Doug has already begun working to ensure a smooth transition of youth, college, and young adult ministries to interim and/or other volunteers or staff. He and Aaron Linville recently shared the news with the rest of the Regional Youth Council and they’ll be working to make sure that all voices are heard during the transition.

Additionally, BCM members will be conversing with college age Moravians to discover how they might want to see this ministry continue. In many ways, this provides everyone (churches, members, clergy, the province) opportunities to deepen and strengthen their relationships with young Moravians.

Our young adult leaders are confident they can provide for themselves, with staff support from the BCM coming from remaining staff.

What about next year? How will you continue your ministries with few resources?

That’s a good question and one we have been talking about for quite some time. We know that we are facing an adaptive challenge, one that will require all of us, not just provincial staff, to solve. The upcoming Synod of 2018 will provide the opportunity for us to make some bold choices about the future of our church and our ministries.

Despite the challenges facing the church, we are hopeful that working together, we can become a church that shares the faith, love, and hope of Christ in the world. We will need to be creative and persistent and faithful. We commit to creating and continuing conversations about BCM’s long-term sustainability as well as being part of the solution and not the problem.

What will happen with emerging ministries?

BCM is beginning conversations with PEC regarding the definition and implementation of emerging ministries. We’ll soon develop a working group to further explore ministry plans. We have set aside funds for the 2017 budget to provide both program and limited staff support in this area, but these plans are still emerging themselves!

Will Doug be open to call to a congregation?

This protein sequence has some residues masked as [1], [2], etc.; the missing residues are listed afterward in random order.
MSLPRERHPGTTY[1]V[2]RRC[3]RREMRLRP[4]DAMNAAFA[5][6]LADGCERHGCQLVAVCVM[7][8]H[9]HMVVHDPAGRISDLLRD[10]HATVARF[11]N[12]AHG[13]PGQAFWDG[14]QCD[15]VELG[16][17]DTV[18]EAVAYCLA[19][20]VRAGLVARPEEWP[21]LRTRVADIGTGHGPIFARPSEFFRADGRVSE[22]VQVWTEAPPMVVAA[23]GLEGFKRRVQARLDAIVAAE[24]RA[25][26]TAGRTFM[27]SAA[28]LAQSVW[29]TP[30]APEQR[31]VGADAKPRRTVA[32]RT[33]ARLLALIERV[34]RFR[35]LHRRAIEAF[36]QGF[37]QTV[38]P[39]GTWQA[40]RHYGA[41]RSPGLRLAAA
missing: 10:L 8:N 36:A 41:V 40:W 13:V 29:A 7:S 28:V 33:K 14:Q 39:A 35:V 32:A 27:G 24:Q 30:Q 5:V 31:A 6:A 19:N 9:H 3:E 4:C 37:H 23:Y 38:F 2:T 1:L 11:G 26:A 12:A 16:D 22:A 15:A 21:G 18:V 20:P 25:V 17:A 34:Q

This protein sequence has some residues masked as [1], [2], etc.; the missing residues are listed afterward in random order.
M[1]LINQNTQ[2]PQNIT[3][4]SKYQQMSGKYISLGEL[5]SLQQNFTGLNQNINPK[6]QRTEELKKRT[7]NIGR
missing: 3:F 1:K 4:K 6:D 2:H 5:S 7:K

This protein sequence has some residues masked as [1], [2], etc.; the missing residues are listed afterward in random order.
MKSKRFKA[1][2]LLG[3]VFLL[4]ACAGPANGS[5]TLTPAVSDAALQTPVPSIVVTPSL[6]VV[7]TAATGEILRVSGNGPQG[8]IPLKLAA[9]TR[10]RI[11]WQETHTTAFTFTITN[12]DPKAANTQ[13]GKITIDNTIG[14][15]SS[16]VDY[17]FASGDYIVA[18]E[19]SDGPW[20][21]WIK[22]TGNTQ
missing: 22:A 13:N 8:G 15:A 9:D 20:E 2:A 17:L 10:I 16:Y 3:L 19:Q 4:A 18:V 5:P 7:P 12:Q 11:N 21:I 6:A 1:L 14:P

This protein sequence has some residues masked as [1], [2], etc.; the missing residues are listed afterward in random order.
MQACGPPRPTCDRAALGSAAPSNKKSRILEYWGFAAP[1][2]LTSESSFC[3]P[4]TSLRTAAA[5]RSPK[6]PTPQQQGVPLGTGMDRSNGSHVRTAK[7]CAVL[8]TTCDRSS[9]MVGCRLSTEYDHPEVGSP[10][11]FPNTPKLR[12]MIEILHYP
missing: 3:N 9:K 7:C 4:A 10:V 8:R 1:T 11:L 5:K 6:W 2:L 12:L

Of course! Like all those who are ordained, Doug is open and eligible to receive a call. PEC actively considers all pastors for call and Doug is no exception. Doug is first and foremost a servant of God, willing to trust that God will reveal a new way for him to serve within the Moravian Church.

What are you going to do to recognize Doug’s work?
Doug has been with us since December of 2012 and we want to be sure we celebrate his time with us. We are currently consulting with those he serves most often and will let folks know of any plans as soon as they are made. In the meantime, we will take every chance we can to affirm Doug’s important ministry and to celebrate the many ways he’s made a difference in all our lives. We encourage you to do the same!

 

 

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An Announcement from BCM

September 19, 2016

Dear Brothers and Sisters in Christ,

Since 2009, the Board of Cooperative Ministries, or BCM, has been engaging and supporting our Southern Province Moravian congregations in their ministries. We provide hands-on ministry support for children & families, youth, college age, young adults, clergy, lay leaders, older adults, and more – both provincially and in congregations and RCCs. It takes a lot of people, creativity, dedication and money to do this important work. Our four and half-person staff and 25-member volunteer board strive to be good stewards of the money given to us by churches through their provincial share contributions.

Nearly 80% of BCM’s income comes from church support, part of what you put in the offering plate on Sunday, and for that we are very grateful. And yet the world and the church continue to change. One consequence of this change is that, this year, income is down significantly. We must reimagine and realign ways we do ministry.

After months of study, conversation, discernment, and prayer, the BCM approved a budget acknowledging these new realities. In the next year, we’ll provide Regional Youth Council, college age, and young adult ministry support, but we’ll be doing it without a full-time staff person.

Beginning in January 2017, the Rev. Doug Rights will no longer serve as Director of Youth, College, and Young Adult Ministries for BCM. We are sad to see him go, but glad that he will continue to share his many, amazing gifts with the Moravian Church and that he will continue to be a significant advocate for our youth.

As we say goodbye to Doug, it is our priority to make sure these ministries do not end. We are developing plans for the youth and young adults in our province to have the leadership they need. We’ve answered some of the most common questions about this change in another post.

Please stay tuned for details about how we will celebrate Doug’s years of ministry with BCM as well as our plans for providing ministry during challenging times. We ask for your prayers and your continued support, and may God continue to bless all of us as together we grow in faith, love and hope, following Jesus in serving the world.